Tortoise Beetle

This resource is offered as part of MOFGA’s Pest Reports Fact Sheet Series

Pest: Tortoise beetle (species in the Cassidinae subfamily)

Pest/disease identification and lifecycle, most common damage symptoms and crops affected:

These beetles are typically only a very minor pest. They do not typically cause serious damage and do not warrant spraying. The numbers are usually small and the beetles can be picked off by hand, and their eggs squished. 

Tortoise beetle species lay their eggs on the undersides of leaves on host plants. Larvae that hatch out protect themselves with a “fecal shield,” which they can raise up for protection against potential predators when found feeding on the underside of host plant leaves.

Golden tortoise beetle, Charidotella sexpunctata, larva with fecal shield, on bindweed. Pennypack Restoration Trust, Montgomery County, Pennsylvania, USA.

They are oval to a square shape, clear to metallic looking with a dark square marking on the center of their back. Once you see one you will remember it (see photo). There are a few species of tortoise beetles. The one most commonly seen by produce growers in Maine feeds on eggplants, tomatillos, peppers and potatoes. They overwinter as adults and come out in the mid-spring. Their minor damage is from eating holes in leaves.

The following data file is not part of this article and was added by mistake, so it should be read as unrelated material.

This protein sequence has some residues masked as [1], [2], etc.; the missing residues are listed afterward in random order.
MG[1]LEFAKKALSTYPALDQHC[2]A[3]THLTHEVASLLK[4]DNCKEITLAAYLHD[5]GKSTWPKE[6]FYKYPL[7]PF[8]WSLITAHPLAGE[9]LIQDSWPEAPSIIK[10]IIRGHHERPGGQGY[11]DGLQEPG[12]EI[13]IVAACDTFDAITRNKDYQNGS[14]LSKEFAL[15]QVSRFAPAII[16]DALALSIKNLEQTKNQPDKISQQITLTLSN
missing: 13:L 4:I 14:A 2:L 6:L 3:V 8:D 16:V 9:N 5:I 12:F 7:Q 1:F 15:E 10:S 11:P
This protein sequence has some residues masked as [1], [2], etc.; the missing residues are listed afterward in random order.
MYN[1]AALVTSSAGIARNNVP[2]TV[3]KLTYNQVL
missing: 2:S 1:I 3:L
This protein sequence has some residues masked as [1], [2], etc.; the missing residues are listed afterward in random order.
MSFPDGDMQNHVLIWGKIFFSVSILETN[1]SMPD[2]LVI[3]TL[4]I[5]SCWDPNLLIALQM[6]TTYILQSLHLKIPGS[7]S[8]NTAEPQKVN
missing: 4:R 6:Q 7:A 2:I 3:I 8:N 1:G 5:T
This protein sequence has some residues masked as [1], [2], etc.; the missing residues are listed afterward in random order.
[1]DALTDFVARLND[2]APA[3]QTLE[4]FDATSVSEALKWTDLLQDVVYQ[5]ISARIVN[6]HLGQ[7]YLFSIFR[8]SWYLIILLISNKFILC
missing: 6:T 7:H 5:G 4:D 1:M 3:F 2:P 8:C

Clavate tortoise beetle adult and damage on pepper plant
Clavate tortoise beetle, adult

There is a species known as the golden tortoise beetle which can be a bit more of a pest, though they are beautiful to look at. They feed on sweet potatoes, and other species in the morning glory family, and can be a larger problem — though only if you are concerned about the aesthetic damage on foliage. When in small numbers, you can ignore them or pick them off by hand, as they are unlikely to cause enough damage to affect yields. 

Golden tortoise beetle. Courtesy of Christa Bahner
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